1. The option would see more development within the towns that any other options. This would impact upon air and noise pollution and CO2 emissions owing to increased congestion. It would also put additional pressure on existing infrastructure.
  2. The option would make it more difficult for the district to meet its need for a mix of housing types and sizes.
  3. There would be greater pressure on existing services such as education, community and medical facilities.
  4. This option is considered less likely to promote a strong and sustainable economy in relation to other options.

Option 7: Create a new settlement in the rural area


What is this option?

In this option, a new settlement would be created somewhere within the rural area to accommodate all growth that cannot be comfortably accommodated within the urban areas. This would (approximately) have 2,700 new homes and 10 hectares of employment land.

Why are we not taking this option further?

  1. A new settlement would have a significant impact on the local environment and wildlife.
  2. It would increase the need to travel across the district as a whole. This would give rise to increased air and noise pollution and CO2 emissions.
  3. There would be little opportunity for new education, health and other community facilities in the settlement to benefit the wider community.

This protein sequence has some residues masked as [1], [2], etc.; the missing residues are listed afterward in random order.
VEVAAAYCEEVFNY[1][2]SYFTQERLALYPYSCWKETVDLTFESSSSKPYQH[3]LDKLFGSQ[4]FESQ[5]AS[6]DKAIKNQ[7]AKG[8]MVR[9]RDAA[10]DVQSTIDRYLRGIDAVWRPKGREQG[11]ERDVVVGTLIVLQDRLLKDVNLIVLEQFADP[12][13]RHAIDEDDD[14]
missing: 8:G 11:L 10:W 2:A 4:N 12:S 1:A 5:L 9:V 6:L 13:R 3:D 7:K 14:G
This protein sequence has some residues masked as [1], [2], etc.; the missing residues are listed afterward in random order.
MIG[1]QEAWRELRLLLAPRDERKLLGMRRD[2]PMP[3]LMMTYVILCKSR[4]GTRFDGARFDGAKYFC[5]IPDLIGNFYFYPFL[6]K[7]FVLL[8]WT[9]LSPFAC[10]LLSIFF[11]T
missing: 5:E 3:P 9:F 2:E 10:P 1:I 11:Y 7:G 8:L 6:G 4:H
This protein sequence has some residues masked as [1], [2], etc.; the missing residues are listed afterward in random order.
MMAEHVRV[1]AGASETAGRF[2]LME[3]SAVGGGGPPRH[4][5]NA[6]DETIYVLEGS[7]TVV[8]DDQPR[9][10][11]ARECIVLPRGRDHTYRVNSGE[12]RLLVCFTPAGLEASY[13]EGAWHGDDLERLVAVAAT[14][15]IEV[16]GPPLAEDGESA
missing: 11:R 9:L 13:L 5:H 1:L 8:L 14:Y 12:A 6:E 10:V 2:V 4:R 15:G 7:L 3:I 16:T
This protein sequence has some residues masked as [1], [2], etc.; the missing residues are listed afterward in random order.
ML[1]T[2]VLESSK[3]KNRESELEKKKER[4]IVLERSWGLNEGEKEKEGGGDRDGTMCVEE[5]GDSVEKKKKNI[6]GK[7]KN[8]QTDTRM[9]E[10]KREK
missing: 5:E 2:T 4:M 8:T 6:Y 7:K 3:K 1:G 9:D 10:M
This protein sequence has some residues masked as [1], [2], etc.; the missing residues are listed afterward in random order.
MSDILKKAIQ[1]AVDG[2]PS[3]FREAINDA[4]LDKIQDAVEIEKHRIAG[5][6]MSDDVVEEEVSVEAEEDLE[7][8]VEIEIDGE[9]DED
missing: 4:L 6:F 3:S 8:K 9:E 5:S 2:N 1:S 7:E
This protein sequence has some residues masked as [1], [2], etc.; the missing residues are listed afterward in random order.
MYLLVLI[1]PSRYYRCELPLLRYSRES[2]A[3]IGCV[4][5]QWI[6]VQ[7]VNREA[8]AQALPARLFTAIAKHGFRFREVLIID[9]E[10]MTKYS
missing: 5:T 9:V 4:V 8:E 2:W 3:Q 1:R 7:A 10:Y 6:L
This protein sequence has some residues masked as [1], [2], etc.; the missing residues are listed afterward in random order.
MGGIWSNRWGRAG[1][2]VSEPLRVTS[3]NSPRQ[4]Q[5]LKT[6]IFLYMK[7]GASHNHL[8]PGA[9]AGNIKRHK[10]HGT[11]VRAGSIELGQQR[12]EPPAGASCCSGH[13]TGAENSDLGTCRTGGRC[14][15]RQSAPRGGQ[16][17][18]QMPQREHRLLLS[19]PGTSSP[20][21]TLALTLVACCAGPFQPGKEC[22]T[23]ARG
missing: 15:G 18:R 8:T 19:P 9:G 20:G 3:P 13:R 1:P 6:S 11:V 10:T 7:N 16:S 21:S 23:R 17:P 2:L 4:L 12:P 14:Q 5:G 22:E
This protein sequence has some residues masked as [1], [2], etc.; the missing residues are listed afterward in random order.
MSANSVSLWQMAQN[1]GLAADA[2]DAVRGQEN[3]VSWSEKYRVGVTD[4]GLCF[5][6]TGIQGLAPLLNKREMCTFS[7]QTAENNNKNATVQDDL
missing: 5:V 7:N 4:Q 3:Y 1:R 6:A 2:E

Question 3: Which of the seven options (if any) do you prefer?

Question 4: Do you agree that we should not pursue options 6 and 7 any further?

Question 5: Are there any other options you would wish us to consider? (This could include an option which draws on elements within the options we have put forward.)

Where may this development go?

Whilst it is not the purpose of this “options” stage to identify specific sites where development would take place, it is important that we begin to think about where this growth could be directed. We have identified 15 broad “directions of growth” and these are shown on the plan overleaf.

As stated earlier, please note that the Council is not, at this stage, expressing a preference for any of these “directions of growth”. At the present time, we are simply exploring all “reasonable” options.

The possible directions of growth are the following.

  1. Land north of Milverton, Leamington Spa
  2. Land north of Lillington, Leamington Spa
  3. Land east of Lillington (Campion Hills area), Leamington Spa
  4. Land east of Sydenham, Leamington Spa and west of Radford Semele
  5. Land south of Whitnash
  6. Land south of Warwick Gates, Warwick
  7. Land west of Europa Way (including land south of Gallows Hill), Warwick
  8. Land east of Stratford Road, Warwick
  9. Land west and north west of Warwick
  10. Land north east of Kenilworth
  11. Land south east of Kenilworth (Thickthorn)
  12. Land south of Kenilworth
  13. Land south of Coventry – Kirby Corner
  14. Land south of Coventry – Finham
  15. Land south of Coventry – Baginton

Click on the map below to view a detailed version in a new window

Question 6: Do you support any of the possible directions of growth set out above?

Question 7: Do you object to any of the possible directions of growth set out above?

Question 8: Do you wish to suggest any other possible directions of growth?